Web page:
Johann Zarco's 20-second penalty in the 125GP race at Catalunya was questioned by a few key MotoGP riders.
The decision to penalize French rider Johann Zarco 20-seconds for an illegal overtake in the closing stages of yesterday’s Catalunya 125GP was too harsh, according to Casey Stoner
and Jorge Lorenzo. Zarco thought he had claimed a dramatic debut victory when he crossed the line just ahead of runaway world championship leader and home favorite, Nicolas Terol.
But he was relegated to sixth position having made contact with Terol on the approach to the finish line, with the Aspar Aprilia rider nudged onto the grass while flat-out. The incident was almost an exact replica of an infamous clash between Valentino Rossi and Max Biaggi during the Suzuka Grand Prix in Japan back in 2001. Exiting the final corner Biaggi elbowed Rossi onto the grass at 150 mph.
The decision handed Terol his fourth win in five races but while most in the paddock agreed Zarco’s move was incorrect, the consensus of opinion was that the penalty was excessively harsh.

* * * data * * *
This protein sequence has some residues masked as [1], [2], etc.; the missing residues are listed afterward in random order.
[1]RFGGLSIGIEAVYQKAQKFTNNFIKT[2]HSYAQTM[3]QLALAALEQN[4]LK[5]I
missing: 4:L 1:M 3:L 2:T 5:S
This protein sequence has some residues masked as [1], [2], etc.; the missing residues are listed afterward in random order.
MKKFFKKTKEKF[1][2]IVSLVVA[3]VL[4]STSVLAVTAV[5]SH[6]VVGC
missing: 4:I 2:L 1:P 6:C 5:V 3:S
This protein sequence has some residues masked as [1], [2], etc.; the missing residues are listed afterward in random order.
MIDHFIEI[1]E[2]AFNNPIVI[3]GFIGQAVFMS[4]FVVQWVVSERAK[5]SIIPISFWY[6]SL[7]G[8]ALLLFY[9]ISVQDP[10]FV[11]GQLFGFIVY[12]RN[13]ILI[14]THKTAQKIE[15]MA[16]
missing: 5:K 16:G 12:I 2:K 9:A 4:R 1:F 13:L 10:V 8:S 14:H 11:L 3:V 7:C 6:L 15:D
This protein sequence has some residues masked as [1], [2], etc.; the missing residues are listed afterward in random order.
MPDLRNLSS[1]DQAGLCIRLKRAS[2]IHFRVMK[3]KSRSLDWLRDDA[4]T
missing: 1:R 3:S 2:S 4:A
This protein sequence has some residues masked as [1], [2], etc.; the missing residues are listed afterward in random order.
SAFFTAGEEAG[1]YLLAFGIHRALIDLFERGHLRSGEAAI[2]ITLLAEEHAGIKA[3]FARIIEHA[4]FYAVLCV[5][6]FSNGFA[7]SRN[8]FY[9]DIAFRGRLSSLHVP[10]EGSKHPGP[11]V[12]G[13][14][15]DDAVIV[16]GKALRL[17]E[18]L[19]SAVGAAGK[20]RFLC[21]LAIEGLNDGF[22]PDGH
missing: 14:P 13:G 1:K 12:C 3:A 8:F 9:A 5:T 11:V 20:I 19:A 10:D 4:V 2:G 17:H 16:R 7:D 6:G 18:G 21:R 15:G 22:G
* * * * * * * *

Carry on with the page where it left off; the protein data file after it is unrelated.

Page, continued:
rider Casey Stoner, who dominated the MotoGP
race, said: “I don’t think it was correct. I haven’t seen Zarco do anything like that before but I also think the penalty was pretty harsh to be honest. They’ve been saying it is okay on the last lap of the race to have some fights but early on it is a different story. Maybe ten seconds would have been better because 20 seems a bit harsh, or put him back one or two positions was a better idea.”
Reigning MotoGP world champion Lorenzo said: “I think the move from Zarco was not very clean, but I also think it is not fair to give him a 20-second penalty. Maybe it would be fairer to put him into second position where he would finish if he didn’t make this move.”
The GP paddock has been on high scrutiny regarding rider aggression and on-track maneuvers ever since Marco Simoncelli and Dani Pedrosa
’s notorious get together at the recent French GP. The move left Pedrosa, a title contender, out of contention and missing the Catalunya GP due to a broken collarbone.